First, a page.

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Warrant Issued After Businessman Fails to Appear

August 14, 1985

LOS ANGELES (AP) _ A businessman accused of illegally exporting nuclear triggering devices to Israel failed to appear in court Wednesday for a pretrial hearing, and a bench warrant was issued for his arrest.

Richard Kelly Smyth, 55, owner of a Huntington Beach electronics firm, was to appear in U.S. District Judge Pamela Ann Rymer’s courtroom Wednesday morning, Assistant U.S. Attorney William Fahey said.

Alan Croll, Smyth’s attorney, was scheduled to present arguments on a motion to dismiss the indictment, and prosecution motions also were to be heard, Fahey said.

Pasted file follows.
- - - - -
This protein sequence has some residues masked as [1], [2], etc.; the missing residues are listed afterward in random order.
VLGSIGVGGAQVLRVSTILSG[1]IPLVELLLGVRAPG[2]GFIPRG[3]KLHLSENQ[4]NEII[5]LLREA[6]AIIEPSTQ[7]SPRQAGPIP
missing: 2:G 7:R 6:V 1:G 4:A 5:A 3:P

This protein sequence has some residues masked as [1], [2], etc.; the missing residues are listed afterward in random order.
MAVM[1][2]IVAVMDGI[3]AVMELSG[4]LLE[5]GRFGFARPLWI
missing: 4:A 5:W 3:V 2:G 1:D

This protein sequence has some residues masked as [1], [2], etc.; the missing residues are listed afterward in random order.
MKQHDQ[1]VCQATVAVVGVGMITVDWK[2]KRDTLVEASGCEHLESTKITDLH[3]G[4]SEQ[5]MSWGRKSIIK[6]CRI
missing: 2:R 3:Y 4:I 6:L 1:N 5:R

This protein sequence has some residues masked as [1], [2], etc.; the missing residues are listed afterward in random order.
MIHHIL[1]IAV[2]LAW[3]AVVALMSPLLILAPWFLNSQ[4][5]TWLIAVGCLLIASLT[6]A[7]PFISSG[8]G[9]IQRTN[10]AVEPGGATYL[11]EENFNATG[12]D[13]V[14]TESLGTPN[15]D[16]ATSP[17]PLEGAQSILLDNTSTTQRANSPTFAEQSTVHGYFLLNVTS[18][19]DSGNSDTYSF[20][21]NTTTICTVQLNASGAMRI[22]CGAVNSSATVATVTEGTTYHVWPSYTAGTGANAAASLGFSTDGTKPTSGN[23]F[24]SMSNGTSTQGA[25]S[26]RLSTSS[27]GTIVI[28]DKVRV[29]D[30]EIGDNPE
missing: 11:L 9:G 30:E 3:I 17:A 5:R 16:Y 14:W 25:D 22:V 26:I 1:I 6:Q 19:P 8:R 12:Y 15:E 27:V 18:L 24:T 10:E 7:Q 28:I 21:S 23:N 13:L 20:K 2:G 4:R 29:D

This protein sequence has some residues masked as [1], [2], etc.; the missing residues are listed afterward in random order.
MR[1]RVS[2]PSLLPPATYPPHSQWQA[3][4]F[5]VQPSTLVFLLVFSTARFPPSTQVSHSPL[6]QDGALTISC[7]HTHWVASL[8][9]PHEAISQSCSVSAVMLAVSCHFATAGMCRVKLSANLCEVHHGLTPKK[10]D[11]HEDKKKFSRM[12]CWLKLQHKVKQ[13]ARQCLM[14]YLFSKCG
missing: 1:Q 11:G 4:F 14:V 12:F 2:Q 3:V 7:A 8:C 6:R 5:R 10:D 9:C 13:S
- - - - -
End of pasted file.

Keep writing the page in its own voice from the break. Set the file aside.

The no-bail warrant was issued after Smyth did not show up, he said. Croll had not contacted him about Smyth’s whereabouts, Fahey said.

He said statements made in court indicated that Smyth’s last contact with his attorney was Friday.

″It is true he was not there today,″ Croll said. He refused to discuss where Smyth was, citing the confidential nature of the attorney-client relationship.

Croll refused to say if he was surprised by his client’s absence. He said he asked the judge to hold the bench warrant for a short time, which she agreed to do.

He did not take exception to her decision to issue the warrant after the delay, he said.

Croll refused to say if Smyth would be at the trial, scheduled for Tuesday.

Smyth is accused in a 30-count indictment of taking orders for 810 Krytron switches from Heli Trading Co. in Tel Aviv and exporting them to Israel without proper U.S. State Department licensing.

Smyth has denied any wrongdoing, stating he was unaware the electronic devices needed a special export license.

The switches can be used as nuclear triggering devices as well as in oil drilling and photocopying machines.

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